Jon Peri, president of Manor College, with his wife, Kristin Weldon Peri.
PHOTO COURTESY OF MANOR COLLEGE
By Ken Mammarella
“I have a Christian worldview, and I promote fellowship, compassion and caring for others,” Jon Peri said, referring to his leadership of Manor College and his career and commitments along the way. “I’m also someone who believes that when bad acts occur, bad actors need to be held accountable.”
The interview was a few weeks after Russia invaded Ukraine, and worries about bad acts were prominent at the college, founded in 1947 by the Byzantine Ukrainian Sisters of St. Basil the Great.
People at the Jenkintown, Pennsylvania, college were very involved in humanitarian efforts and aid for Ukrainians, he said, “everything from lawn signs to T-shirt sales.” The college issued an official denouncement of the war and an expression of concern, and people paused every Tuesday to pray.
And he encouraged people beyond Manor to express their feelings about the state of the world and political issues. “Because when that doesn’t happen, it gives an opportunity for those who would like to take an organization, a state or a nation in the wrong direction. So good people can’t be idle. They must express their views, and they must do that in a way that pushes out radicalism.”
Peri’s Christian worldview also shows up in the way that he and his wife Kristin Weldon Peri have raised their two children. “I just tried to be a strong part of their life and instill values, encouraging them with positive reinforcement and holding them accountable when they need to be.”
And that worldview – he referred to accountability and uplifting several times – also showed up when was a prosecutor in Delaware County. He was commended for his humanistic approach to young people who have committed crimes. “I was speaking for them to be rehabilitated and restored rather than just seeking punitive measures.”
Peri grew up in New York, with a heritage he genealogically figures out to be 60-75 percent Italian. “I identify as Italian,” mostly in the context of family, but also in the heritage, land and history.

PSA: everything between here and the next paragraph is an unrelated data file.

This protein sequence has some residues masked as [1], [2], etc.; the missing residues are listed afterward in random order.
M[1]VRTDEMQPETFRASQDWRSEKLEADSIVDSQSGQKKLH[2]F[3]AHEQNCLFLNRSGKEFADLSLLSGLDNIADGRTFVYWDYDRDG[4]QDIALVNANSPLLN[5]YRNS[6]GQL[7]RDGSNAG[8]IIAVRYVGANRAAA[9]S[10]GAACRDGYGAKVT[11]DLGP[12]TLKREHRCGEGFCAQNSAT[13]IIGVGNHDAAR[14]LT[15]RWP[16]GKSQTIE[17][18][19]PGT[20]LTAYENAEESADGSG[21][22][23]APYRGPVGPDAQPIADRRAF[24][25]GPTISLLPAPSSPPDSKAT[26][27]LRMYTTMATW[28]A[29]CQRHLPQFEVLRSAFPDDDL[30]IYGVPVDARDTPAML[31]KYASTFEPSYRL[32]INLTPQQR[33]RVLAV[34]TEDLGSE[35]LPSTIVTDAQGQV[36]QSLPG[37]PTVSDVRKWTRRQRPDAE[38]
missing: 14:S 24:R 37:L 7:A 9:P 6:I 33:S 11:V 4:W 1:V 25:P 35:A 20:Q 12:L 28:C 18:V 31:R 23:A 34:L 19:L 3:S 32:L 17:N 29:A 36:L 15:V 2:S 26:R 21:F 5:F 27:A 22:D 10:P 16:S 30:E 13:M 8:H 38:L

The strength of the family figures large in being around the table for his grandmother’s cooking (say, escarole soup and lasagna) and catching, breading and frying small fish called spearing.
Peri earned a bachelor’s degree in theology from Villanova, a law degree from Widener and a doctorate in organizational leadership from Eastern.
He became an adjunct to supplement his income and realized “higher education seemed to be the sweet spot” for his passion to uplift others. He combined his legal background with his interest in higher ed as vice president and general counsel at Neumann before moving to Manor as the college’s first lay president.
Since he became president of Manor, organizational net assets have doubled, and the college is the best-priced private residential college in Pennsylvania, he writes on his LinkedIn bio. In 2021, Manor was named as America’s No. 2 safest college, it continues. He may be the only person in Pennsylvania history to concurrently serve on six state education boards/committees. Those stints just ended, after 12 years, giving him more time for other interests, such as being co-chairman of Philadelphia’s Fine Auto Society (he is working on a ’74 Porsche 914 as a project car) and serving on the board of trustees of Philadelphia’s St. Hubert Catholic High School for Girls and the advisory board of the U.S.-Ukraine Foundation.
That last role gets back to Manor’s heritage, which includes its Ukrainian Heritage Studies Center. “We include a conversation about history and cultural artifacts as part of the admissions process,” he said. “So that people understand who we are and what we’re about historically.”
The founding order’s openness and hospitality shows up in the college’s enrollment, which he said is more ethnically diverse on a per capita basis than much of public higher education.
And that hospitality also shows up in the Peri household. His wife, Kristin Weldon Peri, is Italian on her mother’s side and fondly recalled being “crammed in a small row house in Wilmington” for meals lovingly prepared by her grandmother. “There was room for everyone,” she said. “It’s important for the family to get together to celebrate big things and little things,” she said. “I hope I’m carrying on that tradition well.”
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